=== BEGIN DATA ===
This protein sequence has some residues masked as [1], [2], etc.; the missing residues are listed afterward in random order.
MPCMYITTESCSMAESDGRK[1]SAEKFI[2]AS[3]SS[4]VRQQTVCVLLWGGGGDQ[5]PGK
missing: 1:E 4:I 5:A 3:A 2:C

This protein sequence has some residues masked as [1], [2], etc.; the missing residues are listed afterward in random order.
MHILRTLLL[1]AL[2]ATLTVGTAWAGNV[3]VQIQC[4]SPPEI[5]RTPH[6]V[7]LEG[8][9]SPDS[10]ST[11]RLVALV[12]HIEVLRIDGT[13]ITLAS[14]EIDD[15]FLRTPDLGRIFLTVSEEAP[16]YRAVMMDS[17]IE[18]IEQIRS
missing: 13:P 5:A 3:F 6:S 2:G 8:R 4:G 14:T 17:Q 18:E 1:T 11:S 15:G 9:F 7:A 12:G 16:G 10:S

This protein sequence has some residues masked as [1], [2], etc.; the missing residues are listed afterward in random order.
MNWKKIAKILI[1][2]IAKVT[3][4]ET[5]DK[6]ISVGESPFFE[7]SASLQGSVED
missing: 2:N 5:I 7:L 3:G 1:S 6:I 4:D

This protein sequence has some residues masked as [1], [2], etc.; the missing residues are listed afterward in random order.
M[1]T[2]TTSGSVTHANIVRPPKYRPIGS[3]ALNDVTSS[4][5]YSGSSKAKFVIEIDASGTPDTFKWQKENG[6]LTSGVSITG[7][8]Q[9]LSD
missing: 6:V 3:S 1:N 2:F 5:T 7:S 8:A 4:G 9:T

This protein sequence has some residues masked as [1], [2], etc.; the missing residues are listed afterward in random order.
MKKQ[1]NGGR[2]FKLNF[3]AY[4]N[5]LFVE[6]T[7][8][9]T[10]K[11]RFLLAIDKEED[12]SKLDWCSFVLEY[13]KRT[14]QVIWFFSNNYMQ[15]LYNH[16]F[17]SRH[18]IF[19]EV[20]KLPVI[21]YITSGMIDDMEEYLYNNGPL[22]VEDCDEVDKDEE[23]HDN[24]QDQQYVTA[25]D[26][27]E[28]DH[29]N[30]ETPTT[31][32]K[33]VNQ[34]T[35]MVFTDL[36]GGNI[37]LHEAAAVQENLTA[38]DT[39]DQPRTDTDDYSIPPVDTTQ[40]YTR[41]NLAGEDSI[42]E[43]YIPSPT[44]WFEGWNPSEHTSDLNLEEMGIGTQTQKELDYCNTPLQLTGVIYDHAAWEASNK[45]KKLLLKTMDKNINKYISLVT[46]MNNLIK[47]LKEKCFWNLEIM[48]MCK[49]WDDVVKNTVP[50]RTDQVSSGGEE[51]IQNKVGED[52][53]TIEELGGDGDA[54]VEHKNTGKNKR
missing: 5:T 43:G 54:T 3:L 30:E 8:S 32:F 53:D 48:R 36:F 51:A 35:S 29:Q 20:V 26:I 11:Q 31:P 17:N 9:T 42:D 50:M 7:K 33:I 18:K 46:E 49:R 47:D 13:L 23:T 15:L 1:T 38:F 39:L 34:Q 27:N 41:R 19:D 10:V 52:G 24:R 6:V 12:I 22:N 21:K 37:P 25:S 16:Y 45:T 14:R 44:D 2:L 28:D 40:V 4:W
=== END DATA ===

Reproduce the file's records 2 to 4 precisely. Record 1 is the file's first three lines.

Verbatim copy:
This protein sequence has some residues masked as [1], [2], etc.; the missing residues are listed afterward in random order.
MHILRTLLL[1]AL[2]ATLTVGTAWAGNV[3]VQIQC[4]SPPEI[5]RTPH[6]V[7]LEG[8][9]SPDS[10]ST[11]RLVALV[12]HIEVLRIDGT[13]ITLAS[14]EIDD[15]FLRTPDLGRIFLTVSEEAP[16]YRAVMMDS[17]IE[18]IEQIRS
missing: 13:P 5:A 3:F 6:S 2:G 8:R 4:G 14:T 17:Q 18:E 1:T 11:S 15:G 9:F 7:A 12:G 16:G 10:S

This protein sequence has some residues masked as [1], [2], etc.; the missing residues are listed afterward in random order.
MNWKKIAKILI[1][2]IAKVT[3][4]ET[5]DK[6]ISVGESPFFE[7]SASLQGSVED
missing: 2:N 5:I 7:L 3:G 1:S 6:I 4:D

This protein sequence has some residues masked as [1], [2], etc.; the missing residues are listed afterward in random order.
M[1]T[2]TTSGSVTHANIVRPPKYRPIGS[3]ALNDVTSS[4][5]YSGSSKAKFVIEIDASGTPDTFKWQKENG[6]LTSGVSITG[7][8]Q[9]LSD
missing: 6:V 3:S 1:N 2:F 5:T 7:S 8:A 4:G 9:T